Learning should be iterative, building on what comes before, and this takes confidence. Larsen discussed her Five Rules of Accelerated Learning: keep it alive - this is about the feeling of energy and collaboration; setting first - create an environment that promotes learning; strive for fluency - create simulations that challenge and allow learners to exercise or enhance learning; start obvious and stay obvious; and focus on achieving flow with a good balance between current skill level and the challenge presented. As a closing remark, Larsen recommended the audience strive to continuously learn and give back, with the ultimate goal of encouraging and enabling others to learn effectively.

The first break out session of the day was an interactive workshop on story mapping by Jason Bootle. The workshop began with an introduction to the User Story Mapping technique that was created by Jeff Patton with Peter Economy. Bootle, a freelance product and service designer, stated that "shared documentation does not mean shared understanding" and user story mapping is a collaborative technique to help achieve a consistent vision of the thing being created, a backlog with prioritisation, and a roadmap for future iterations. Pains and opportunities can also be highlighted, allowing user research and design activities to be applied appropriately, and user story mapping also helps in establishing a common language across an organisation.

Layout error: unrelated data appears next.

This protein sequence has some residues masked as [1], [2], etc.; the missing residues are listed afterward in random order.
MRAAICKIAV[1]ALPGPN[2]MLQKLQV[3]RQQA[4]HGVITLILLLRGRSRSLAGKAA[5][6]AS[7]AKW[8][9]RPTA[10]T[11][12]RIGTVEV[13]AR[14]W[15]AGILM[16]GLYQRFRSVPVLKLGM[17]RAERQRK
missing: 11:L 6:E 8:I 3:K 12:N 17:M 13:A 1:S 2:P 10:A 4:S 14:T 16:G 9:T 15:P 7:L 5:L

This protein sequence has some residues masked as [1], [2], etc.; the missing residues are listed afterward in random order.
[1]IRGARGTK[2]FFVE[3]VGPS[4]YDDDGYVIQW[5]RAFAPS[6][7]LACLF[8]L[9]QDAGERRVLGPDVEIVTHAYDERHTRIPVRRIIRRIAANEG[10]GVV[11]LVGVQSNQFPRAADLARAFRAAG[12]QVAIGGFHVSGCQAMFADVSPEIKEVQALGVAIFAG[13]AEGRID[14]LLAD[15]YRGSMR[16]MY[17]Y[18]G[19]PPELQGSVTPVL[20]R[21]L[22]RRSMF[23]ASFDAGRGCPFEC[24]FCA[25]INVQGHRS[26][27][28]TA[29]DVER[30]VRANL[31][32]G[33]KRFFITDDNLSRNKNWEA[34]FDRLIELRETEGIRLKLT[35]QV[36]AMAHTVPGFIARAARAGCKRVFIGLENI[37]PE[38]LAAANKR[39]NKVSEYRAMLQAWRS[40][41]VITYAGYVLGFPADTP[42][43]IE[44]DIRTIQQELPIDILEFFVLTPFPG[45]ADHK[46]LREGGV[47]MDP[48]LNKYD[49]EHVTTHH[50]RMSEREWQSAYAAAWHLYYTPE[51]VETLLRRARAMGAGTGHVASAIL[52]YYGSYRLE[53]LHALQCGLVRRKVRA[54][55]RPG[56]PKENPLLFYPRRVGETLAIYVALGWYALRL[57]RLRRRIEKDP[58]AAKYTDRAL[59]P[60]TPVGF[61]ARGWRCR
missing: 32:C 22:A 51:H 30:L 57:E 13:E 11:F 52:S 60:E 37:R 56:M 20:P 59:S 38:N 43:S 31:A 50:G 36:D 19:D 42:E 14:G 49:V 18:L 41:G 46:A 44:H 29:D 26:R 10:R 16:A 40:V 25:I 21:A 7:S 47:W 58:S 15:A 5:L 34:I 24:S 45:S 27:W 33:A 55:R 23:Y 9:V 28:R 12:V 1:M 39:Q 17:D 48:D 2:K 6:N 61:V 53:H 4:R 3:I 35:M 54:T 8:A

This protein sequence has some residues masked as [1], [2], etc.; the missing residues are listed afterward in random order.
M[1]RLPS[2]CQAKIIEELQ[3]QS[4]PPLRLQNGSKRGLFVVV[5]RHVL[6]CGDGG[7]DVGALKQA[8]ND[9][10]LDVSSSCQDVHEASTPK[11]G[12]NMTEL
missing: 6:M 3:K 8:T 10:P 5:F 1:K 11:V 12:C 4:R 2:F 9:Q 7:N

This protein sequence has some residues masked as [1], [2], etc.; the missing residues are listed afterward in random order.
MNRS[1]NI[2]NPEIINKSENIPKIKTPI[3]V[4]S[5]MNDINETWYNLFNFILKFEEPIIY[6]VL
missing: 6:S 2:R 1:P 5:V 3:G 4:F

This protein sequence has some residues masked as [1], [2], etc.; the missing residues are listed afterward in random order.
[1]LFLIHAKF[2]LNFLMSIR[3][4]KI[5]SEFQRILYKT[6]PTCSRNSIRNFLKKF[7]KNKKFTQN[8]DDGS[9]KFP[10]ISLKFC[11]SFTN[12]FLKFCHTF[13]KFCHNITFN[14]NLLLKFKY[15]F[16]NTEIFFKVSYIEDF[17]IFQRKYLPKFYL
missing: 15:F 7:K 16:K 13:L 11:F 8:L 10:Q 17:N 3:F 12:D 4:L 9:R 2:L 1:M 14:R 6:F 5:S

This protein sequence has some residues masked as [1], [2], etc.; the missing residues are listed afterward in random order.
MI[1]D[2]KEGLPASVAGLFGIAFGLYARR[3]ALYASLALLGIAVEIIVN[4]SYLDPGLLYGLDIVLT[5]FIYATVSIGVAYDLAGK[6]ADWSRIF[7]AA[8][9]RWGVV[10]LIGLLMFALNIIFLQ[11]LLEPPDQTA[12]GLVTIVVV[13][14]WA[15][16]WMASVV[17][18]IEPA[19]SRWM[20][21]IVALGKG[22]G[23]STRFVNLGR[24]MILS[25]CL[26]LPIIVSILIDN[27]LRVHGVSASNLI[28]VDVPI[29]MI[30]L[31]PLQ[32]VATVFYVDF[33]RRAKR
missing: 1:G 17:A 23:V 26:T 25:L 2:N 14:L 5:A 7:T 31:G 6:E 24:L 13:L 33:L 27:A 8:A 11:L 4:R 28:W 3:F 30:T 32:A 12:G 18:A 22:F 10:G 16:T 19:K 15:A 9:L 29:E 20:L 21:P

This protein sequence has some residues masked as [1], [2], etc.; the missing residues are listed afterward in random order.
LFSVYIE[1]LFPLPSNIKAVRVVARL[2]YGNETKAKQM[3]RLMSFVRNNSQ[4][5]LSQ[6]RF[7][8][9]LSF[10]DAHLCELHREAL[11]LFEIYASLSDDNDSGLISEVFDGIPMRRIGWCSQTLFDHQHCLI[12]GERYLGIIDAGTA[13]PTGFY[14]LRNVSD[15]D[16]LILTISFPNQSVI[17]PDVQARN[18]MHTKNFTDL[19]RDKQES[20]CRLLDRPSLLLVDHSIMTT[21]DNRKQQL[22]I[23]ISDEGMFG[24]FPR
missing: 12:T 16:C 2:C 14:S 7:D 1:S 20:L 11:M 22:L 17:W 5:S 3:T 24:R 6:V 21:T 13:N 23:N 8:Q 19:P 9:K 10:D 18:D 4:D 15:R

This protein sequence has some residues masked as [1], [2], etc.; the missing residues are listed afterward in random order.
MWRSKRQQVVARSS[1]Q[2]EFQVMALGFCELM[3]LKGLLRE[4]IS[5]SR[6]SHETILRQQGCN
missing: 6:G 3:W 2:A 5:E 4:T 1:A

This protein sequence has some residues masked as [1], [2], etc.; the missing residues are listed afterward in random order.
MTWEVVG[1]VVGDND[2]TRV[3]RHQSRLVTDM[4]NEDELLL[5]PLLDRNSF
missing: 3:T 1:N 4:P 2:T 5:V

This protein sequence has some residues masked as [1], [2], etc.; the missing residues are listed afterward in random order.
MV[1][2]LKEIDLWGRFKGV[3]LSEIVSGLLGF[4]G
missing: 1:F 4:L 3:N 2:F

Shared documentation does not mean shared understanding.

Before a team starts with user story mapping, Bootle suggested that the value proposition be defined, along with core vision and goals, personas or proto-personas, and hypotheses to be validated. For the interactive section of the workshop these key elements were provided up-front, and the attendees formed into small groups to work through several iteration of story mapping. The workshop was fast-paced and contained much opportunity for learning the basics of the technique. The session was concluded with attendees sharing their experiences, and Bootle provided further references for offline exploration.

User story mapping

The afternoon sessions began with "Team Design for Continuous Delivery", presented by John Clapham, a director and consultant at cotelic. Clapham began by proposing that it could appear that the formula for creating great engineering teams is well-known; they must be "cross functional, T-shaped, pizza-sized and manifesto enabled". However, this is not the reality for many, and the remainder of the talk focused on how to cultivate team traits for effective continuous delivery: